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Guiyang, Guizhou, China

12th Rare Earth Summit

Hangzhou, Zhejiang, China

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Hangzhou, Zhejiang, China

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Hangzhou, Zhejiang, China

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Hangzhou, Zhejiang, China

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June 13-14, 2019
Changsha, Hunan, China

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May 23-24, 2019
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May 16-17, 2019
Zhengzhou, Henan, China

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May 9-10, 2019
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April 11-12, 2019
Zhuhai, Guangdong, China

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March 14-15, 2019
Zhuhai, Guangdong, China

Alcoa's Australian smelter needs cheaper power to stay open past 2021

2019-12-06 10:46:27   【Print】
Alcoa Corp will need cheaper, more reliable power to keep its Portland smelter in Australia open beyond 2021 when its current supply deal ends, the aluminum major's partner said on Thursday.

Alumina Ltd., Alcoa's partner in the Alcoa World Alumina and Chemical joint venture, would have a veto over any decision to shut the plant, its Chief Executive Mike Ferraro said, adding it was too early to predict the smelter's future.

"We would ideally like to find a solution. It's well run, and it's a relatively new smelter," Ferraro said, "Ideally, we would like to renegotiate a new power contract at a lower price."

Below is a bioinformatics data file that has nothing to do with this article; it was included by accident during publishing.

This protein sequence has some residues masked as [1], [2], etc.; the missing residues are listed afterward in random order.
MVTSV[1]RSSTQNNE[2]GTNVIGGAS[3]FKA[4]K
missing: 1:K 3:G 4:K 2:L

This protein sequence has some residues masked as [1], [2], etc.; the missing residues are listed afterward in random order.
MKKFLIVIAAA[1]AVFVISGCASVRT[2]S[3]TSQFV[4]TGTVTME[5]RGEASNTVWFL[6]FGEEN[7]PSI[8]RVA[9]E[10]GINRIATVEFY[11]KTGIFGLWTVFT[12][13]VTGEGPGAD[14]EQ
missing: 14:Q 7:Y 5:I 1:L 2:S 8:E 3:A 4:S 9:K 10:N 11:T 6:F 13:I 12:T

The power contract for the Portland smelter, which consumes about 10% of the state of Victoria's electricity, ends in mid-2021.

The Portland smelter was rescued in 2017 with Australian federal and state government subsidies of around A$230 million ($156 million) and a cheap power deal, after being crippled by a blackout that caused molten aluminum to solidify.

The plant has been plagued by power issues over the past few years, and now gets paid to curtail power use to help prevent blackouts during heatwaves. Two weeks ago it had to cope with eight hours of shaky supply.

Speculation that the plant may be shut in 2021 grew after Alcoa said in October that it planned to curtail, close, sell or improve 1.5 million tonnes of smelting capacity over the next five years to help it become the world's lowest per ton carbon emitter among aluminum producers.

The Portland plant, co-owned by AWAC, CITIC and Marubeni Corp, is powered by coal-fired electricity, making it a big carbon emitter compared to Alcoa's plants elsewhere that are fuelled by hydropower.

Rival Rio Tinto is also weighing up the future of three aluminum smelters in Australia and a smelter in New Zealand, pressing for cheaper and more reliable power, as the Australian grid becomes more dependent on intermittent wind and solar power.

AGL Energy, Australia's top power producer, said last month it is in talks with the Portland plant and Rio Tinto's Tomago smelter, it's two biggest customers.

.Asian Metal Copyright The plant has been plagued by power issues over the past few years, and now gets paid to curtail power use to help prevent blackouts during heatwaves.Asian Metal Copyright